Ase 15 for 15 Fundraiser

Ase Fam

Happy Thanksgiving! I am happy to announce that we at Ase have launched our fundraising page. We are encouraging donations in increments of $15 in honor of our 15th anniversary. Please consider donating this holiday season. We really appreciate your donations and they make a huge difference in resources available to our students. Please see the link above to donate. Thank you!

http://aseacademy15.com/donate/

Heritage, Each One Teach One

Ase Academy had it’s third Saturday on November 9th. The day opened with a breakfast discussion about heritage guest lead Lucas O’Connor and the Ase mentors, Janel Alston and Elise Mitchell, members of the Onyx Senior Honors Society, which is also celebrating a 40th anniversary this spring. The conversation was both compelling and reverent as students and mentors contributed to defining heritage connecting it to the concept of Sankofa and themes from their Ase lessons. Following breakfast sixth and eighth grade students were invited to lead Harambee with dances and lively activities including a few high energy rounds of “Don’t Make Us Get Hype!”

Students then broke out into grade groups for lessons. High school students were introduced to standardized testing and processes for applying for scholarships, while the middle schools students worked through lessons on race, gender, and media representation in their respective grade groups. Following lessons the students all returned to Dubois College House for their first arts session lead by Penn’s undergraduate African dance and drumming troupe, African Rhythms. African Rhythms members taught our Ase students to drum and dance, leaving time for a quick showcase at the end.

Here is one priceless Ase moment when Chris Croft, a member of African Rhythms taught an Ase 8th grader how to drum.

Here is one priceless Ase moment when Chris Croft, a member of African Rhythms taught an Ase 8th grader how to drum.

And here is the same 8th grade student passing on the tradition by teaching a new 6th grader how to drum.

And here is the same 8th grade student passing on the tradition by teaching a new 6th grader how to drum.

Ase Academy Receives a Year of Sound Grant!

Ase Academy is proud to announce that we are recipients of one of the University of Pennsylvania’s 2013 Year of Sound Grants!

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Every year the University of Pennsylvania allows student groups and departments to apply for small theme year grants to help defray the costs of programs relating to the them year. This year’s theme is “The Year of Sound.” Following this theme Ase students will be learning about the African Diaspora through sound by exploring the themes of music, media, dance, speech and oration, noise pollution, poetry, stepping, and more in the context of the African Diaspora. Ase will be using the $750 grant to defray the cost of classroom supplies and Saturday breakfast.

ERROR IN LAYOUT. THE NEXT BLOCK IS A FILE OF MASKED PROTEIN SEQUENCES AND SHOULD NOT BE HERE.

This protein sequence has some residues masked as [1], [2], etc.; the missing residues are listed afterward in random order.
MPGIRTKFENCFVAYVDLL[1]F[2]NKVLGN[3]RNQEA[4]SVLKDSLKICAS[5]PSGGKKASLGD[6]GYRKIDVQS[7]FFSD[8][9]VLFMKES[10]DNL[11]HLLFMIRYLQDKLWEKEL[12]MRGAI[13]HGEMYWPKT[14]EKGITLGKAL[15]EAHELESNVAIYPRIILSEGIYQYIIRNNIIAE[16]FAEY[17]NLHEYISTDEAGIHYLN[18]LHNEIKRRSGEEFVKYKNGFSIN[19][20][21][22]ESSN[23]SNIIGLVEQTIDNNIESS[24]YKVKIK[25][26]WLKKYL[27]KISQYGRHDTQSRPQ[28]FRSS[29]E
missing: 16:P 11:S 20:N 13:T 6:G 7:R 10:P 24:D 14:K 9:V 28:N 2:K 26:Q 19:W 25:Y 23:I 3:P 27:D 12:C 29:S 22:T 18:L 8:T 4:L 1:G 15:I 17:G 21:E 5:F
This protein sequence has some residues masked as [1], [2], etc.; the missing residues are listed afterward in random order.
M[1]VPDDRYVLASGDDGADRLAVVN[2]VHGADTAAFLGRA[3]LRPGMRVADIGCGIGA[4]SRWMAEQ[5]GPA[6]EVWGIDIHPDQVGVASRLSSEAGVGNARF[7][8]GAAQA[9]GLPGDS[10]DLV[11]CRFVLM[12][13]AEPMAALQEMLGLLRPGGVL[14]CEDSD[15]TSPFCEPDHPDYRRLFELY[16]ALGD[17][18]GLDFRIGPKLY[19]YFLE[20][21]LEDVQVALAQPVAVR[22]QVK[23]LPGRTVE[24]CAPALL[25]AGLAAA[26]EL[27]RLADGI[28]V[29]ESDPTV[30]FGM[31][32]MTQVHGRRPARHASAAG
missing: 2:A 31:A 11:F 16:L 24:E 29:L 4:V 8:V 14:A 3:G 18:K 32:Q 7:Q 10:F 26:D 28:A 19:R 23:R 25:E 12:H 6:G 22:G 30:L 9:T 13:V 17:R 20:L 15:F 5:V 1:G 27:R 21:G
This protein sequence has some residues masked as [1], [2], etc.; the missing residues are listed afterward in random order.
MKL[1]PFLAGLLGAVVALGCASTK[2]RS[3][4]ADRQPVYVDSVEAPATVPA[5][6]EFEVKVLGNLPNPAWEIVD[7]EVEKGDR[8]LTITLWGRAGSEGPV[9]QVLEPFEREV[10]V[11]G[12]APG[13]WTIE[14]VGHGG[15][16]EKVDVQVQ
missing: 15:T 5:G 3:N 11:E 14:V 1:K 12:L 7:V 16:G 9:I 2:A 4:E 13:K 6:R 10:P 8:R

The hard work of our undergraduate board helped make this happen, however our fundraising is not done yet. With the help of the Makuu Black Cultural Center we will be launching a 15 for 15 fundraising campaign encouraging alumni and friends to donate in increments of $15 in honor of our 15th anniversary! We will have more information on the campaign soon.

15 Years Strong!

Ase Academy kicked off with our first Saturday on October 26th in the multi-purpose room in Dubois College House. The location was apropos given that the organization was first founded by Penn students in that very room almost fifteen years ago. Prior to our opening day, current undergraduate board members arranged interviews for an article with the Daily Pennsylvanian (check it out here) and held an afternoon retreat with new mentors, Brian Peterson, and former Ase mentors Kaneesha Parsard and Ryan Jobson in Harnwell College House. Mentors left the retreat, which has become an annual Ase tradition, inspired and ready for the first Saturday.

On October 26th Dubois college house was filled with 30 eager middle and high school students, mentors (new and returning), and an electric energy. The students enjoyed breakfast while getting acquainted with their new mentors. The remainder of the morning was filled with a lively Harambee welcome and active and educational icebreakers. Later that afternoon students broke out into grade groups with mentors for diagnostic essays and lessons ranging from college preparatory skills to tracing the history of Afro-American performance art. Needless to say it was an eventful Saturday!

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Stay tuned for more posts on the coming weeks!